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April 20, 2000

Necklace of parks laces Edmonds changing waterfront

By PAGE CRUTCHER
Barker Landscape Architects

In a small city just to the north of Seattle, a world-class waterfront is taking shape. Called "the gem of Puget Sound" because of its natural beauty and scenic views, the City of Edmonds has developed a vision for a vibrant public waterfront.

A necklace of parks connected by a continuous pedestrian esplanade the length of Edmonds shoreline will provide public access from North Bracketts Landing (the underwater park) south to Point Edwards. The plan will transform the waterfront into an exceptional public amenity, enhancing Edmond lifestyles with parks and public facilities linked by accessible shoreline walkways.

The plan, which includes the relocation of the Edmonds Ferry, was developed by the city of Edmonds with the assistance of Makers Architecture and Urban Design. Known as the Downtown Waterfront Plan, it was adopted in 1994 and incorporated three years later into the citys Comprehensive Plan. Since that time the citys parks department has been moving persistently forward towards realizing this grand vision of a vibrant and expansive public waterfront. Barker Landscape Architects is the designer of Bracketts Landing South and Bracketts Landing North (currently under construction), and several links along the waterfront.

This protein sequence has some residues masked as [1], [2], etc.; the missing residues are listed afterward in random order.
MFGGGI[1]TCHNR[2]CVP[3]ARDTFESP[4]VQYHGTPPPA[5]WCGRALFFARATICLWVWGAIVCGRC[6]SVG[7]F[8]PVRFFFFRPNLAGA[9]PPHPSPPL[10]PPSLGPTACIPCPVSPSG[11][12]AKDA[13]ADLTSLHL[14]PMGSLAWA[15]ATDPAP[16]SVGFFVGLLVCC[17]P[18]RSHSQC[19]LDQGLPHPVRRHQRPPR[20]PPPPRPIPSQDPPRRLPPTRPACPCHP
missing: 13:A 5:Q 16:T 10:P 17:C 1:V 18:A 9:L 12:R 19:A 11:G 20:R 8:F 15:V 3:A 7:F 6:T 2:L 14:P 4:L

Edmonds waterfront
The Edmonds waterfront is taking shape.
Courtesy of Barker Landscape Architects
Over the last few years, the Edmonds waterfront has been undergoing a transformation, putting together the pieces of the puzzle to create its new waterfront. Bracketts Landing North (the underwater park), and Bracketts Landing South are already linked to the senior center, Olympic Beach and Marina Beach-all with a pedestrian walkway south to Point Edward. In the future, the existing ferry will be moved further south and the dock will be renovated as a public pier.

Edmonds and its waterfront have a rich natural and cultural history. Over the years the waterfront has supported a wide variety of industrial, rail, marine, commercial, residential and recreational uses. It boasts views of Mount Baker, the Olympic Mountains and Puget Sound. In the development of two of the most recent parks, Bracketts Landing South and Bracketts Landing North, these natural elements and the history of Edmonds have been used to inspire the designs of the parks and tell some of the stories of the historic landscape.

Creating a linked park system from disparate landowners with different issues and concerns is a monumental task. Then theres the recent salmon listing and the challenges that come with the appeal process. Over 30 percent of the projects budget has gone to permitting.

But the secret to Edmonds success is threefold. It includes developing a compelling and realistic vision, persistence and leadership from the City of Edmonds (especially the Parks Department), and getting pieces of the vision built that are well-loved by the public.

Bracketts Landing South has been awarded a National League of Cities award for "contributions made to the enrichment of the urban environment."


Page Crutcher is a landscape architect with Barker Landscape Architects.

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